I wonder if their personalities would be similar or opposite. The happy heartache of only one of your two babies surviving is a strange place to exist – so happy, delighted and grateful for your precious little life who has survived but equally devastated, broken, aching for the little life that hasn’t been able to stay.

 

How do you remember your star in the sky?

We talk about Reuben as a family every day, we look for him in the moon every night and we say good morning and goodnight to him every day with Theo and Arloe. We raise money for Glasgow Children’s Hospital Charity in his name so that other families can be supported should they find themselves in a position similar to ours. We promised him that he would never be forgotten and we would forever work to repay him for those precious 24 hours together.

 

Did you get the support you needed from those around you when you were going through this time?

I have been so lucky to have the support of a wonderful psychologist throughout my pregnancy and for 6 months after Arloe and Reuben were born until she left to have her own baby. I had a 6 month break from therapy but have just recently returned as I found the twins first birthday and Reuben’s first anniversary in May a very difficult time. When I couldn’t bring myself out of the darkness, I knew it was right for me to reach out and return to counselling.

 

 

Do you think the loss of a twin is something that is talked about enough?

I think baby loss as whole needs more discussion and exposure; losing a twin is a difficult place to be – so grateful that your baby survived and is thriving, yet so heartbroken and physically yearning for the baby who didn’t then a sense of guilt as I’m blessed with three boys whilst so many are yet to take their baby home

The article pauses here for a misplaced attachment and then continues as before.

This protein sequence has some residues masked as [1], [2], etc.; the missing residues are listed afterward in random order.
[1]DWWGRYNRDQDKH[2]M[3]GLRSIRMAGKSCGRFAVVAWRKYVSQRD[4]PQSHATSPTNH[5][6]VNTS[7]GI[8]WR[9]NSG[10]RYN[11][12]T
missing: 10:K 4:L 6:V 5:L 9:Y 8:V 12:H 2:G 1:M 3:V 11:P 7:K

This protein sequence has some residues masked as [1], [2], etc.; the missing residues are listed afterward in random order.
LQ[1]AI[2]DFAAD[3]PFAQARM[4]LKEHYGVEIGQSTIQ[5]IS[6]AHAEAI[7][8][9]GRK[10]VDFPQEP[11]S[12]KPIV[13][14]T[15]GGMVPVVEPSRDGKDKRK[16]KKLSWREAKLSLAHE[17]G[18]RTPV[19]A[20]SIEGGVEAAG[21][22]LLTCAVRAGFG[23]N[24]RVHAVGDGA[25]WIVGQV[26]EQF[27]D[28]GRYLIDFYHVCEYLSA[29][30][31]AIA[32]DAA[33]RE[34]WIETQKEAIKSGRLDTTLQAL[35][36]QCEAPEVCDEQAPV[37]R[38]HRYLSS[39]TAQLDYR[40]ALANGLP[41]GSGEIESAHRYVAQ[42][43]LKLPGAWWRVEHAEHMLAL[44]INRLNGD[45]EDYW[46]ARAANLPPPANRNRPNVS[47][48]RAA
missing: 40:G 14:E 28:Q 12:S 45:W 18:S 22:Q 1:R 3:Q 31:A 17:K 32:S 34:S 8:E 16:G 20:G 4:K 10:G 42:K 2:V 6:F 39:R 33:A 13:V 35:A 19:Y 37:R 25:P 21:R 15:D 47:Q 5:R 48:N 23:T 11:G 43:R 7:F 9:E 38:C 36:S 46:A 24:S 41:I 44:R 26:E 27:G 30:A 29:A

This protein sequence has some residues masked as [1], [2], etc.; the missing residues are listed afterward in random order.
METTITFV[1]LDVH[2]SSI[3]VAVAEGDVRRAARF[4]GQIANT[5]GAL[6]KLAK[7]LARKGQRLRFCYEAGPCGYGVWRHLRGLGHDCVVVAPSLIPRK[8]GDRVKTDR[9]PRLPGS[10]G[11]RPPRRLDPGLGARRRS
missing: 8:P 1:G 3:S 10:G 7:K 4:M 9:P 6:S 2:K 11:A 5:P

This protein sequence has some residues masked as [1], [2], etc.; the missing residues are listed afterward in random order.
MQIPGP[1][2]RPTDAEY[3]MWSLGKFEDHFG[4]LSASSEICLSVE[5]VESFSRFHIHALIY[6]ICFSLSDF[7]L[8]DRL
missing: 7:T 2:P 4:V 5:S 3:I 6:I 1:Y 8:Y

How is your life now after loss?

I’m still very much riding the waves of grief. Some days are gentle and calm and on some days the waves are huge, ferocious and crashing against the rocks. Milestones are difficult as it’s more obvious that someone is missing but we are happy and grateful and living as positively as possible in Reuben’s memory.

 

Do you have any advice for parents that might be going through a similar experience?

My advice is be gentle. Gentle with yourself and each other. Paul and I have always been on different pages and stages with grief. As long as you both respect each other and have no expectations of how you “should” be feeling, I can promise you, even the darkest storm gets a little lighter and brighter in time.

 

A massive thank you to Kathryn for sharing such a personal story and for telling us all about her lovely boys. If you want to follow their journey more than head over to Always Looking Up on Instagram.

 

You can read other life after losing a twin stories below:

Rhiannon’s Story

Courtney’s Story